One of the new products I saw at Designjunction was the CSYS LED Task Light that has been designed and engineered by Jake Dyson. This was more than another styled light source, this was going back to the problems of heat loss, the waste of energy, that all light sources produce and the reason for the phasing out of the Edison bulb and replacing it with CFLs and LEDs.
When I spoke with Jake Dyson at the exhibition, he told me about how he had taken apart LEDs from all manufacturers and found there is heat loss with all these lamps. Plus the color changes and without diffusers there is an uneven spread of light. He was determined to build a task light that meets the needs of energy, environmental concerns and aesthetics.
As lighting designer, I have been hesitant to jump on the bandwagon of switching all Edison light bulbs to CFLs or to LEDs for task lighting. There are still some problems to be addressed, the color of the light changes over time and there is still heat loss with both lamps. All light creates heat.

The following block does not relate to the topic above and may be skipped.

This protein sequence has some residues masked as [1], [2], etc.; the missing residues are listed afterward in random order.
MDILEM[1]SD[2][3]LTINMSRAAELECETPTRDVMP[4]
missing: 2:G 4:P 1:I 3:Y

The CSYS task light resolves all of these issues with the heat pipe technology. It has been in use in satellites and microprocessors and the primary role is to conduct heat away from its source. This keeps the LEDs cool, it does not require extra energy or an external pump and it is instrumental in keeping the light running a bright warm white without changing the color to the sickly greenish glow after much use which happens to CFLs and other LEDs.
How many times have you burnt your hand on a light bulb?
Another aspect of the light is the mechanics, I loved the way the light slides and glides back and forth, up and down and can turn 360°. This gives it amazing flexibility, you place the light where you need it.
The combination of design, engineering, technology, mechanics and materials make this a beautiful light. For me aesthetics are more than what something looks like, it is the way it is made, the materials, how it works, does it meet the needs of the user as well as the proportion, balance and color.
It would be great to see this lighting technology used in the British Library, schools and museums and I would like to use it next to my MacBook. Did I mention it also dims?
Please view the website: http://www.jakedyson.com